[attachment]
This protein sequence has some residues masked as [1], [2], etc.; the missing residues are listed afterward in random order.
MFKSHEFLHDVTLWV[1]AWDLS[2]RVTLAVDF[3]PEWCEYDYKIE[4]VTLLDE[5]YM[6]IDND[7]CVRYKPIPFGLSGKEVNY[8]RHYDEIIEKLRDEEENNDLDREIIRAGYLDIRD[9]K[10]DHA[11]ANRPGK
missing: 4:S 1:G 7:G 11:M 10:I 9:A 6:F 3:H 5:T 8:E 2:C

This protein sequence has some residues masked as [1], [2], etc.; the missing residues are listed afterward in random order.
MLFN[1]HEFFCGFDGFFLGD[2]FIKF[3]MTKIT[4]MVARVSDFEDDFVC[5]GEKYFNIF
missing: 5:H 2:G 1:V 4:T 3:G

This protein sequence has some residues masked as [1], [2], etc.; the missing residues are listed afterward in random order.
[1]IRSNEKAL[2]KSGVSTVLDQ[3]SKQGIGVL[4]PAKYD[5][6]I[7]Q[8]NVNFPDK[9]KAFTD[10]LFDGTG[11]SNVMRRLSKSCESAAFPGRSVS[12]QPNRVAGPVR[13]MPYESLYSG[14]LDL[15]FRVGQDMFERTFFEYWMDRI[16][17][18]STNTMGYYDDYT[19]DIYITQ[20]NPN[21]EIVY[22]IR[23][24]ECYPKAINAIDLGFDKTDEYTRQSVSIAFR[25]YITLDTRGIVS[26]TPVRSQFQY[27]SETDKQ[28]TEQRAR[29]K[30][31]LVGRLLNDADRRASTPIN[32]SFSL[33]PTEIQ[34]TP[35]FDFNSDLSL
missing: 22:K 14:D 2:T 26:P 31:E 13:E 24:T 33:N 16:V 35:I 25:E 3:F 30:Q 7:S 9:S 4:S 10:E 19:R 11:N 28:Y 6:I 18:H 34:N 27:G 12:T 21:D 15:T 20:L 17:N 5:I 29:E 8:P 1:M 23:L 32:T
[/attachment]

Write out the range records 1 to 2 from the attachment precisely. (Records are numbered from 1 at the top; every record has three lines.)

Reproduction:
This protein sequence has some residues masked as [1], [2], etc.; the missing residues are listed afterward in random order.
MFKSHEFLHDVTLWV[1]AWDLS[2]RVTLAVDF[3]PEWCEYDYKIE[4]VTLLDE[5]YM[6]IDND[7]CVRYKPIPFGLSGKEVNY[8]RHYDEIIEKLRDEEENNDLDREIIRAGYLDIRD[9]K[10]DHA[11]ANRPGK
missing: 4:S 1:G 7:G 11:M 10:I 9:A 6:F 3:H 5:T 8:E 2:C

This protein sequence has some residues masked as [1], [2], etc.; the missing residues are listed afterward in random order.
MLFN[1]HEFFCGFDGFFLGD[2]FIKF[3]MTKIT[4]MVARVSDFEDDFVC[5]GEKYFNIF
missing: 5:H 2:G 1:V 4:T 3:G